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Factors That Influence People to Smoke

by
author image Dr. Susan Jewell
Health expert and network TV/radio/Internet host, Dr. Susan Jewell has appeared on CBS, Fox News, ABC and NBC. She is a health blogger and producer, and currently produces several webisode/TV series on "how-tos on health and living green." Dr. Jewell trained in clinical research medicine in cancer and AIDS/HIV at NIH and UCLA.
Factors That Influence People to Smoke
A young man smoking a cigarette. Photo Credit Art-Of-Photo/iStock/Getty Images

Overview

Smoking tobacco is part of many societies and cultures. It is also a major cause of many diseases, including cancers. There are many factors that play significant roles in influencing people to smoke, but the most common ones appear to be peer pressure, family history of smoking and the tobacco industry's advertising and media campaigns portraying smoking as a glamorous and socially accepted behavior.

Family Smoking

Family smoking and role models are significant factors in influencing young children to smoke. An article in the Journal of Consumer Affairs by Karen H. Smith and Mary Ann Stutts, reported that the most important factors associated with smoking are family smoking behavior, peer pressure and prior beliefs about smoking. Young people tend to imitate their parents behavior. In addition to the notion that smoking is an acceptable behavior, children often see smoking as grown-up behavior, which further encourages them to smoke. Children from families where smoking is prevalent tend to develop the habit and are less likely to quit later in life.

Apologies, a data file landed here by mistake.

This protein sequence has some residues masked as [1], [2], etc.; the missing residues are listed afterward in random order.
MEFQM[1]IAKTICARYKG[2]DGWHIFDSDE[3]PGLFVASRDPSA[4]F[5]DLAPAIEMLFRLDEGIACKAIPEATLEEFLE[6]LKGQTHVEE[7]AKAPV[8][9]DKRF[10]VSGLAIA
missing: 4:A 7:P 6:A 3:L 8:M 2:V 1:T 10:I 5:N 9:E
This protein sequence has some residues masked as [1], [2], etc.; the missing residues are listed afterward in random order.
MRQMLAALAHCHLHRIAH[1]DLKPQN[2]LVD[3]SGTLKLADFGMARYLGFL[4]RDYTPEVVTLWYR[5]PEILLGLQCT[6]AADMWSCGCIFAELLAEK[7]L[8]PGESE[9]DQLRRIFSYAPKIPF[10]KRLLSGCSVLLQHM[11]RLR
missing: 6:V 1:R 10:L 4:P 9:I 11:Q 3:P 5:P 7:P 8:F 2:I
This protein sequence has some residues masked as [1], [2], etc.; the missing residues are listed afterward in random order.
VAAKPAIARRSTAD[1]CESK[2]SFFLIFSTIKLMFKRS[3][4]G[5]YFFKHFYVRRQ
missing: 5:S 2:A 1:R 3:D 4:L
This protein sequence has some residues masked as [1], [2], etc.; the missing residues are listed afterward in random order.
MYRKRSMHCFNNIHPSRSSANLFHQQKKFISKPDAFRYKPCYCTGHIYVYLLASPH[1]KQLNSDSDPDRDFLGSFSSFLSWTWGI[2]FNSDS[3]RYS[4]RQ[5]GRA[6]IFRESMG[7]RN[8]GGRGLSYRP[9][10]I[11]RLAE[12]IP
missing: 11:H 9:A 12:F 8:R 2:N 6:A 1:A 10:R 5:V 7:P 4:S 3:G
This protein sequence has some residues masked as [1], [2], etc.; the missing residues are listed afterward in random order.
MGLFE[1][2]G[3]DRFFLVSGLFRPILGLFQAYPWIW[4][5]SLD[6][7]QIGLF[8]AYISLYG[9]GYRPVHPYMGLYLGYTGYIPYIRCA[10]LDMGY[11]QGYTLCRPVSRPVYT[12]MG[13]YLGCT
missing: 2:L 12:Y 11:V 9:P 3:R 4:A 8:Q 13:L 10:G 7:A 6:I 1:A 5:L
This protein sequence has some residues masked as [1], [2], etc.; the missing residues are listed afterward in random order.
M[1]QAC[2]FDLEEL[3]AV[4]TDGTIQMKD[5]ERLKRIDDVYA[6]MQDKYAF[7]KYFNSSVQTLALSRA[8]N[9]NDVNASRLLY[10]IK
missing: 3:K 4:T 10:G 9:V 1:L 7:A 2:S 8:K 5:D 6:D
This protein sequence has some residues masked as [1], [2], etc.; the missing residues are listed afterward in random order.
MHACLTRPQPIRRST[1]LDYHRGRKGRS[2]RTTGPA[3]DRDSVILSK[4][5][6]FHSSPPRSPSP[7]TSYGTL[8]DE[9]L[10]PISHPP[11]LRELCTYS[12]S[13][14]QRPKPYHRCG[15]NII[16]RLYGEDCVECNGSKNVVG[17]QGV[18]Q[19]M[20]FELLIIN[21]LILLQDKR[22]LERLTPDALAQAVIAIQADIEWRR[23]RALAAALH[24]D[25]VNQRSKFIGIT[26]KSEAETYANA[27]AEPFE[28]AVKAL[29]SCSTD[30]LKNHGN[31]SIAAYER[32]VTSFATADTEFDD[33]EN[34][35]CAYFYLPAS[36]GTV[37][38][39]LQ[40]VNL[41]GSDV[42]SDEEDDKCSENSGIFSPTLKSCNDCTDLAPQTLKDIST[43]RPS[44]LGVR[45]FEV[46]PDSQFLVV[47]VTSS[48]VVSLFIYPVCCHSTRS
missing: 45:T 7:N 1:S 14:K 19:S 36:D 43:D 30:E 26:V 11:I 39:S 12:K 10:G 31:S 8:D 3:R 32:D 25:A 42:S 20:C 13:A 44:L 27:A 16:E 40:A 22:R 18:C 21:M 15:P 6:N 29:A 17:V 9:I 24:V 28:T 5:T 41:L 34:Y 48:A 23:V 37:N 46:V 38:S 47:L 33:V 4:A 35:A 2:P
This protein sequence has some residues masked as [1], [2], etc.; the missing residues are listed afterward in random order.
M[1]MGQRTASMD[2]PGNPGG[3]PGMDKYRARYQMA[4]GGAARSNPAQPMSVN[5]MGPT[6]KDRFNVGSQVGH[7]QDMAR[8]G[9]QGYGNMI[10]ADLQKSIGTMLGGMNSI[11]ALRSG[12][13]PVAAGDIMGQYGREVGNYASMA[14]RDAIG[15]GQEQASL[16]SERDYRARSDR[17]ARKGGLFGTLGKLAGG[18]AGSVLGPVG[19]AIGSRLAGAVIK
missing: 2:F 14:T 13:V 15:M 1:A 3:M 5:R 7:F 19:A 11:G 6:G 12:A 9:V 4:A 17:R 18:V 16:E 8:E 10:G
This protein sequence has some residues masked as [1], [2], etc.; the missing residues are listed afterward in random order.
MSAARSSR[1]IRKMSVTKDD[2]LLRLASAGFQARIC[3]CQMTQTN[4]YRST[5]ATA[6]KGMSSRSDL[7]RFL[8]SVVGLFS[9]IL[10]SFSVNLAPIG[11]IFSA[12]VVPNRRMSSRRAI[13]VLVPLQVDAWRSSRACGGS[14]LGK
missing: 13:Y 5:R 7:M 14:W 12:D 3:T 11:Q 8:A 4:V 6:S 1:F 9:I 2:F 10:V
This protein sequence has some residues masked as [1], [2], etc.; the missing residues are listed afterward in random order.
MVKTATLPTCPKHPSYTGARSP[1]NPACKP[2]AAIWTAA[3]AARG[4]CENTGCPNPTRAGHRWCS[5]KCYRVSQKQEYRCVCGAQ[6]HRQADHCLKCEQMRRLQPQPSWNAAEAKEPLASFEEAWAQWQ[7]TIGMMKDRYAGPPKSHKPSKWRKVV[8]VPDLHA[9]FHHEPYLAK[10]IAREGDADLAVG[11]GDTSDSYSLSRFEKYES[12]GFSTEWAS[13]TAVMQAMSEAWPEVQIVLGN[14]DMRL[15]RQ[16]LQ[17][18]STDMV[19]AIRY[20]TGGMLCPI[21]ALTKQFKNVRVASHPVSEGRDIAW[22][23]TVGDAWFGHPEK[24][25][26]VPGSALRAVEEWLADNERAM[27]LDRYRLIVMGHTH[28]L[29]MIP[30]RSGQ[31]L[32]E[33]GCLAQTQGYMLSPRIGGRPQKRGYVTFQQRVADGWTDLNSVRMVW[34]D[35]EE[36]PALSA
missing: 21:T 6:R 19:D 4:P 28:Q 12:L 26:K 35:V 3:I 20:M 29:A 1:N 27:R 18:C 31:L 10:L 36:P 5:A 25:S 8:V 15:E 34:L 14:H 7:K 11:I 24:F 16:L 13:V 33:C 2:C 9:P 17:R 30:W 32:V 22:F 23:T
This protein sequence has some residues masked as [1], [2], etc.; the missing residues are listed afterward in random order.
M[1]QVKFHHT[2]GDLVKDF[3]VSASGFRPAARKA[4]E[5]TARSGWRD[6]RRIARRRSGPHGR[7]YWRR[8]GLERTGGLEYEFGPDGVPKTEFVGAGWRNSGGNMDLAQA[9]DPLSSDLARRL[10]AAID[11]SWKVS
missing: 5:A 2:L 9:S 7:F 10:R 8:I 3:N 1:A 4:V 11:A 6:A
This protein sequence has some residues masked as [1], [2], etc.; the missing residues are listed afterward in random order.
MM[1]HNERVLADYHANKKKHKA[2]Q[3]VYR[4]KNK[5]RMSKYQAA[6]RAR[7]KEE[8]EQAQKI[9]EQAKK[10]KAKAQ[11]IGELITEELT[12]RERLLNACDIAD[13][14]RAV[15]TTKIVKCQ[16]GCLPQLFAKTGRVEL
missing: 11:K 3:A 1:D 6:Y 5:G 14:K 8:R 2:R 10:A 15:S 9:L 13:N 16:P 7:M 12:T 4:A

Peer Pressure

Peer pressure is a significant factor for many people who start to smoke. Economic status, educational level and family history are significant factors that determine the level of peer pressure and the consequences of such pressures. A 1993 study by Cornelia Pechmann, published in Marketing Science Institute, concluded that prior beliefs refer to the images and ideas about smoking that children develop before any formal anti-smoking education. Often these beliefs are subconsciously held and are resistant to education.

Advertising and Media

As with any other type of advertising, advertising by tobacco companies hopes to influence people to smoke. A study published in Journal of Consumer Research by researcher Cornelia Pechmann, concluded that adolescents are influenced and affected by the type of tobacco advertising and media they are exposed too. Although the ways in which tobacco companies can reach the public have been curtailed by legislation, the effects can still be seen by marketing campaigns using cartoon characters, giveaways and free samples.

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